CHAPTER XVI – THE SUPERINTENDENT OF COMMERCE
1THE Superintendent of Commerce shall ascertain demand or absence of demand for, and rise or fall in the price of, various kinds of merchandise which may be the products either of land or of water and which may have been brought in either by land or by water path. He shall also ascertain the time suitable for their distribution, centralisation, purchase, and sale.
2That merchandise which is widely distributed shall be centralised and its price enhanced. When the enhanced rate becomes popular, another rate shall be declared.
3That merchandise of the king which is of local manufacture shall be centralised; imported merchandise shall be distributed in several markets for sale. Both kinds of merchandise shall be favourably sold to the people.
4He shall avoid such large profits as will harm the people.
5There shall be no restriction to the time of sale of those commodities for which there is frequent demand; nor shall they be subject to the evils of centralisation (sankuladosha).
6Or pedlars may sell the merchandise of the king at a fixed price in many markets and pay necessary compensation (vaidharana) proportional to the loss entailed upon it (chhedánurúpam).
7The amount of vyáji due on commodities sold by cubical measure is one-sixteenth of the quantity (shodasabhágo mánavyáji); that on commodities sold by weighing balance is one-twentieth of the quantity; and that on commodities sold in numbers is one-eleventh of the whole.
8The superintendent shall show favour to those who import foreign merchandise: mariners (návika) and merchants who import foreign merchandise shall be favoured with remission of the trade-taxes, so that they may derive some profit (áyatikshamam pariháram dadyát).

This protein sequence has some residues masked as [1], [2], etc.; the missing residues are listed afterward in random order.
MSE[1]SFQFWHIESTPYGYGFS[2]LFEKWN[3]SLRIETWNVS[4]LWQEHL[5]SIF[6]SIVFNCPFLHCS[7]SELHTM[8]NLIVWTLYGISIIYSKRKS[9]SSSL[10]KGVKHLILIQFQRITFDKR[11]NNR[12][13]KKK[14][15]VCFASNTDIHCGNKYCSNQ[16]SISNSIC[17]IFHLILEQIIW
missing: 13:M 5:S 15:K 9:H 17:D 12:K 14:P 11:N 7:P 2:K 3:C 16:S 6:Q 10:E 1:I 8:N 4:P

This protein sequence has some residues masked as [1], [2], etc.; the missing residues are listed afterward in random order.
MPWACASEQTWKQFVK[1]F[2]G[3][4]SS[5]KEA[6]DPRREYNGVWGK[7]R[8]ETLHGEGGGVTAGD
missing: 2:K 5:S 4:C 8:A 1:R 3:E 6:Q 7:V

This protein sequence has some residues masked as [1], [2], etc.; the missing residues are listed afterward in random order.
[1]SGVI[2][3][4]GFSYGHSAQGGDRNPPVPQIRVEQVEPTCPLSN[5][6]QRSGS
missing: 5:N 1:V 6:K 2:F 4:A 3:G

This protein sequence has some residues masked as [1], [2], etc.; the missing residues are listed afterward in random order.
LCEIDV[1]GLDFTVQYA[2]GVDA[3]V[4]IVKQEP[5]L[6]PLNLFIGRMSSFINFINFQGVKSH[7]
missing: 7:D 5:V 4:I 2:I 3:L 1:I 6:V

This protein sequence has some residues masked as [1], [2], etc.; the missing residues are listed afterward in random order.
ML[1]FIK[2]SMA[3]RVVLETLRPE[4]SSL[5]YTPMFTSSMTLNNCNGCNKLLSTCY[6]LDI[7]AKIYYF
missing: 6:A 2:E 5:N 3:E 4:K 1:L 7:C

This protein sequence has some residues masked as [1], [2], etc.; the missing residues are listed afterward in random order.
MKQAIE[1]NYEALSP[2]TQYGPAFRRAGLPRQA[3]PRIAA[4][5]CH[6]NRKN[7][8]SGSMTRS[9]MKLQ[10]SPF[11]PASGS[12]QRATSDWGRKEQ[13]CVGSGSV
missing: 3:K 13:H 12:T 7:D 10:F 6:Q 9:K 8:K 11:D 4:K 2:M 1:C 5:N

9Foreigners importing merchandise shall be exempted from being sued for debts unless they are (local) associations and partners.
10Those who sell the merchandise of the king shall invariably put their sale proceeds in a wooden box kept in a fixed place and provided with a single aperture on the top.
11During the eighth part of the day, they shall submit to the superintendent the sale report, saying “this much has been sold and this much remains;” they shall also hand over the weights and measures. Such are the rules applicable to local traffic.
12As regards the sale of the king’s merchandise in foreign countries:—
13Having ascertained the value of local produce as compared with that of foreign produce that can be obtained in barter, the superintendent will find out (by calculation) whether there is any margin left for profit after meeting the payments (to the foreign king) such as the toll (sulka), road-cess (vartaní), conveyance-cess (átiváhika), tax payable at military stations (gulmadeya), ferry-charges (taradeya), subsistence to the merchant and his followers (bhakta), and the portion of merchandise payable to the foreign king (bhága).
14If no profit can be realised by selling the local produce in foreign countries, he has to consider whether any local produce can be profitably bartered for any foreign produce. Then he may send one quarter of his valuable merchandise through safe roads to different markets on land. In view of large profits, he (the deputed merchant) may make friendship with the forest-guards, boundary-guards, and officers in charge of cities and of country-parts (of the foreign king). He shall take care to secure his treasure (sára) and life from danger. If he cannot reach the intended market, he may sell the merchandise (at any market) free from all dues (sarvadeyavisuddham).
15Or he may take his merchandise to other countries through rivers (nadípatha).
16He shall also gather information as to conveyance-charges (yánabhágaka), subsistence on the way (pathyadana), value of foreign merchandise that can be obtained in barter for local merchandise, occasions of pilgrimages (yátrakála), means that can be employed to ward off dangers (of the journey), and the history of commercial towns (panyapattanacháritra).
17Having gathered information as to the transaction in commercial towns along the banks of rivers, he shall transport his merchandise to profitable markets and avoid unprofitable ones.